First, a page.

Upside-down Henri

Henri Cartier-Bresson had a famous habit of turning photographs upside-down and sideways to test the strength of their composition. If a picture still worked upside-down, there must be some validity to its design. If an upside-down picture doesn’t work, then it must be relying too much on its subject-matter. It would just be a record of something and not a made work of art.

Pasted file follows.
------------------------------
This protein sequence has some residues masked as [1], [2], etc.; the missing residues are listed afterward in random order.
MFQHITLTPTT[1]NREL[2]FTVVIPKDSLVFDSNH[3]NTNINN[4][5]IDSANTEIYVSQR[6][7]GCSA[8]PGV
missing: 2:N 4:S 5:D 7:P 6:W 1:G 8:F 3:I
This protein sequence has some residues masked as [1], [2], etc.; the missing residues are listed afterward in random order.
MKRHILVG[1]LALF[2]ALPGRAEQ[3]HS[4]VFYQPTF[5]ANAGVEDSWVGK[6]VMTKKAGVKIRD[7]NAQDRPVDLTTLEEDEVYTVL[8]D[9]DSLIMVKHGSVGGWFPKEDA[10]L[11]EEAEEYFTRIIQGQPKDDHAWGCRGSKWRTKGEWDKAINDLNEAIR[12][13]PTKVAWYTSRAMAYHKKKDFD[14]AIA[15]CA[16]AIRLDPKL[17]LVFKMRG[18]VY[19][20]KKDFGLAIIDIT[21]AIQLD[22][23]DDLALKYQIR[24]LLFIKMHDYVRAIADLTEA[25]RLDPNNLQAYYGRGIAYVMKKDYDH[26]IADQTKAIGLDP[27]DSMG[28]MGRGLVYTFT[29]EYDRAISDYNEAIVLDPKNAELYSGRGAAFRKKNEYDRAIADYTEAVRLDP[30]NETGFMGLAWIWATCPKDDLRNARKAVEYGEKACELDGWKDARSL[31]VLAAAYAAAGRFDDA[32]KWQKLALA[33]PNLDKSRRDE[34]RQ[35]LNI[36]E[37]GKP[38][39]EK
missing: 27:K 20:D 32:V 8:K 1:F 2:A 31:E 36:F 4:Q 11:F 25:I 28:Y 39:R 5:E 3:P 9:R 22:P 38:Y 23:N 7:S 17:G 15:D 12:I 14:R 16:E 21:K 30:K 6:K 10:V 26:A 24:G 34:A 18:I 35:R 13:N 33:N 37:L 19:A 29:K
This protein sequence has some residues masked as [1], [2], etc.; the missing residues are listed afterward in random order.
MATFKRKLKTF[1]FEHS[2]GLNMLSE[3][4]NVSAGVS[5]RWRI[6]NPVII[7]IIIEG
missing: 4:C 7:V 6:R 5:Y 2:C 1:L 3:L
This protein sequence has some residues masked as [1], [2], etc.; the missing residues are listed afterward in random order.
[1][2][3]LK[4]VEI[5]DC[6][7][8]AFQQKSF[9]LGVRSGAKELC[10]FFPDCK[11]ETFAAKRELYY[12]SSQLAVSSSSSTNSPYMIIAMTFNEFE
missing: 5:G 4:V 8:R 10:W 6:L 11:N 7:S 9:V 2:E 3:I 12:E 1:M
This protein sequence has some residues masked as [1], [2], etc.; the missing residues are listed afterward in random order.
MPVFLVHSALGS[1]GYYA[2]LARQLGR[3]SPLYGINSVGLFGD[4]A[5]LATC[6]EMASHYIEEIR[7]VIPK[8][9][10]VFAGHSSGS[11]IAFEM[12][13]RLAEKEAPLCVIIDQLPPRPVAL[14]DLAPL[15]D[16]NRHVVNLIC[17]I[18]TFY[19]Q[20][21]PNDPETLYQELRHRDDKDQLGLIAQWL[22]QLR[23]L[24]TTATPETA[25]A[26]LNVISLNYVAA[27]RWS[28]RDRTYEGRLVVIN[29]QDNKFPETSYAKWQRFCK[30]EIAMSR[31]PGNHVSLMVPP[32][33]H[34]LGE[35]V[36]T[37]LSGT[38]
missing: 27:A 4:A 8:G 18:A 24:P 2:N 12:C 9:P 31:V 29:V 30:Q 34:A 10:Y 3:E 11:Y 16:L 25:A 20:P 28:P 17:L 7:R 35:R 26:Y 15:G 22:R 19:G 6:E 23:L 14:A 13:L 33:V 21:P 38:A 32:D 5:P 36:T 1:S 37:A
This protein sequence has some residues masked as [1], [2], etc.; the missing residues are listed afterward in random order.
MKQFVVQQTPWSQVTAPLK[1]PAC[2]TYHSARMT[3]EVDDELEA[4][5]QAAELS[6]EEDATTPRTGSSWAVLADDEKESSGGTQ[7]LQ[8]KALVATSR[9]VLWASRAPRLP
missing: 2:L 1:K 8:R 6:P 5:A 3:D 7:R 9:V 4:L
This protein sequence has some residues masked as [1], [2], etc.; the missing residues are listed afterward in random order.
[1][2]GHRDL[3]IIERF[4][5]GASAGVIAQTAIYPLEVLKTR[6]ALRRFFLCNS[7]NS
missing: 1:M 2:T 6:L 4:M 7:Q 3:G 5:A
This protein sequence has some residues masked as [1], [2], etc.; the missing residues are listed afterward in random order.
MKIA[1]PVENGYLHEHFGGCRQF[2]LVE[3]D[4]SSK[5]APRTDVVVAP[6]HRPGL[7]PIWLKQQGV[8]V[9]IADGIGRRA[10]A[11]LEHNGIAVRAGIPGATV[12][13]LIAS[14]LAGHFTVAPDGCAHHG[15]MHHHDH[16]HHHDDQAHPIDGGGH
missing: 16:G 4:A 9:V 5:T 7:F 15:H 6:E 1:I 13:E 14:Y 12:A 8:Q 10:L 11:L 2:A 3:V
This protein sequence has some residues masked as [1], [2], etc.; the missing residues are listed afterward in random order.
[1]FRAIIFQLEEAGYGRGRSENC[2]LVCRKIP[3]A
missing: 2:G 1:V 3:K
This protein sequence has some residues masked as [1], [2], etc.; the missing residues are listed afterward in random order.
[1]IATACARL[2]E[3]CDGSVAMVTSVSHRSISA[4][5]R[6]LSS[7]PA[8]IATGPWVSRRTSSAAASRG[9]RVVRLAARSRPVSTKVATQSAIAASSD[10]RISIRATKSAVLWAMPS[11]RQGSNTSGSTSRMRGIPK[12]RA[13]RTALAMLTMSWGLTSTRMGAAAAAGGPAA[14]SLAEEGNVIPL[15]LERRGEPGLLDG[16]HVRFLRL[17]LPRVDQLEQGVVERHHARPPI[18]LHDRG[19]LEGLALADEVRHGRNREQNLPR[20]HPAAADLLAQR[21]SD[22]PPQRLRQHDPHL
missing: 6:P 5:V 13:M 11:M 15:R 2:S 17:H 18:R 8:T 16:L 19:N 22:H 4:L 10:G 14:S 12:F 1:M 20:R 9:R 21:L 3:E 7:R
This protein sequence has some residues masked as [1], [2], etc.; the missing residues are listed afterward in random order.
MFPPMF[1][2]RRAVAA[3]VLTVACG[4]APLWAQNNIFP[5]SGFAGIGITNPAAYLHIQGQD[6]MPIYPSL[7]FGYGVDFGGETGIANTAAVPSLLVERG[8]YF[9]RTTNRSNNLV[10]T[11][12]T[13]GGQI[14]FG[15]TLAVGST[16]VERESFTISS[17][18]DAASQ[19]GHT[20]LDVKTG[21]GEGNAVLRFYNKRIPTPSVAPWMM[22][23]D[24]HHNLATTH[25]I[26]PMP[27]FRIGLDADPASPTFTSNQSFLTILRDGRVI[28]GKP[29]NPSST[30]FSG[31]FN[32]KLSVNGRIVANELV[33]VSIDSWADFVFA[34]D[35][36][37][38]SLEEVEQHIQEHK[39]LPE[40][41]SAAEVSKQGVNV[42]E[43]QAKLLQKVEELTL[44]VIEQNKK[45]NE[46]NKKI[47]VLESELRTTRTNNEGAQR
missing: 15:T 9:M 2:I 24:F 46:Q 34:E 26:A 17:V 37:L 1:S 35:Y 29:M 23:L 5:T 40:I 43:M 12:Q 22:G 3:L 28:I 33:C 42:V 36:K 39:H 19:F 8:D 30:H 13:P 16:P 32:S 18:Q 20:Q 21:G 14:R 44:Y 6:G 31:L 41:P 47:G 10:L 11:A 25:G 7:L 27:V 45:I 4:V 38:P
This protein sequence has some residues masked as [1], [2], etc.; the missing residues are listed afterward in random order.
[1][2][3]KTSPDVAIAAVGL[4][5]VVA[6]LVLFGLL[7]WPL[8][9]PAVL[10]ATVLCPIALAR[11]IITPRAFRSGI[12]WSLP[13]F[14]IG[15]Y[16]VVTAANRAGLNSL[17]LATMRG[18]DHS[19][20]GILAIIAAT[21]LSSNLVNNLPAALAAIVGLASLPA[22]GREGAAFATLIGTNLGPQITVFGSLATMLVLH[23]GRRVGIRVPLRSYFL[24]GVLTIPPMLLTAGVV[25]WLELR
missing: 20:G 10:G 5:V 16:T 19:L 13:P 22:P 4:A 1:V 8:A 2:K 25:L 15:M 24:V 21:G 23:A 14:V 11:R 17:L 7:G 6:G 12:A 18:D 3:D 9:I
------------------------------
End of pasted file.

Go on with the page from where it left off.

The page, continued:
“He always turned them all around and upside-down. It became like a sort of dance. Strangely, he didn’t want to look at the picture.” – René Burri

Let’s put his own images to the test and see if they pass.

Henri Cartier-Bresson, Behind the Gare St Lazare, Paris, 1932

Henri Cartier-Bresson, Hyéres, France, 1932

Henri Cartier-Bresson, Children Playing in the Ruins, Seville, 1933

Henri Cartier-Bresson,

They did pass, didn’t they?

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